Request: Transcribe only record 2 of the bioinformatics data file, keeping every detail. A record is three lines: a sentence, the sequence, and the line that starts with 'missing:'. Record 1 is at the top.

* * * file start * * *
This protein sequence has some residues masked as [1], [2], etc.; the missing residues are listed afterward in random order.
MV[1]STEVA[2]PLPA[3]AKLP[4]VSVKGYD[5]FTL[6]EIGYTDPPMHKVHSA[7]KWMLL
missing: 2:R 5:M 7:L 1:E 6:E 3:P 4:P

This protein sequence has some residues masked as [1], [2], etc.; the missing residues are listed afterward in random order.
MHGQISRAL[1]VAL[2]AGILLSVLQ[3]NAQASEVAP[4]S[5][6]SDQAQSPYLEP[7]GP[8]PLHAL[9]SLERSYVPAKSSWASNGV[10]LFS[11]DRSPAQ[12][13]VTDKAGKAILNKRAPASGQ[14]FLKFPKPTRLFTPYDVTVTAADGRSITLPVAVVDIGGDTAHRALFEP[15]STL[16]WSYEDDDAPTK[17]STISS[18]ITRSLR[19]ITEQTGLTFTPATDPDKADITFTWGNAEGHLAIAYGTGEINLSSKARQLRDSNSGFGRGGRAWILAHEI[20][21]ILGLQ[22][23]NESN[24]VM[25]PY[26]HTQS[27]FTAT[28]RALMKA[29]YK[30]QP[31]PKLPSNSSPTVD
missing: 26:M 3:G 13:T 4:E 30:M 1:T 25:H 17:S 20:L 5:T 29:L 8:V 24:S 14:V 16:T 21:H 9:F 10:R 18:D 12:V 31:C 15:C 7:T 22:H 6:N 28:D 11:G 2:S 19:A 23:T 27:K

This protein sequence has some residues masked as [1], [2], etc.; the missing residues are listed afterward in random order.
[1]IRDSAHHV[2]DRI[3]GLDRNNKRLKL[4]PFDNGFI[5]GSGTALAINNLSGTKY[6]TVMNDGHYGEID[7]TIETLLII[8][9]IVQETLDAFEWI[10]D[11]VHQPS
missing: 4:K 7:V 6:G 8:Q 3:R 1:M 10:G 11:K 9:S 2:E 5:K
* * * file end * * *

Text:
This protein sequence has some residues masked as [1], [2], etc.; the missing residues are listed afterward in random order.
MHGQISRAL[1]VAL[2]AGILLSVLQ[3]NAQASEVAP[4]S[5][6]SDQAQSPYLEP[7]GP[8]PLHAL[9]SLERSYVPAKSSWASNGV[10]LFS[11]DRSPAQ[12][13]VTDKAGKAILNKRAPASGQ[14]FLKFPKPTRLFTPYDVTVTAADGRSITLPVAVVDIGGDTAHRALFEP[15]STL[16]WSYEDDDAPTK[17]STISS[18]ITRSLR[19]ITEQTGLTFTPATDPDKADITFTWGNAEGHLAIAYGTGEINLSSKARQLRDSNSGFGRGGRAWILAHEI[20][21]ILGLQ[22][23]NESN[24]VM[25]PY[26]HTQS[27]FTAT[28]RALMKA[29]YK[30]QP[31]PKLPSNSSPTVD
missing: 26:M 3:G 13:T 4:E 30:M 1:T 25:H 17:S 20:L 5:T 29:L 8:V 24:S 14:V 16:T 21:H 9:F 10:R 18:D 12:V 31:C 15:C 7:T 22:H 6:N 28:D 11:G 2:S 19:A 23:T 27:K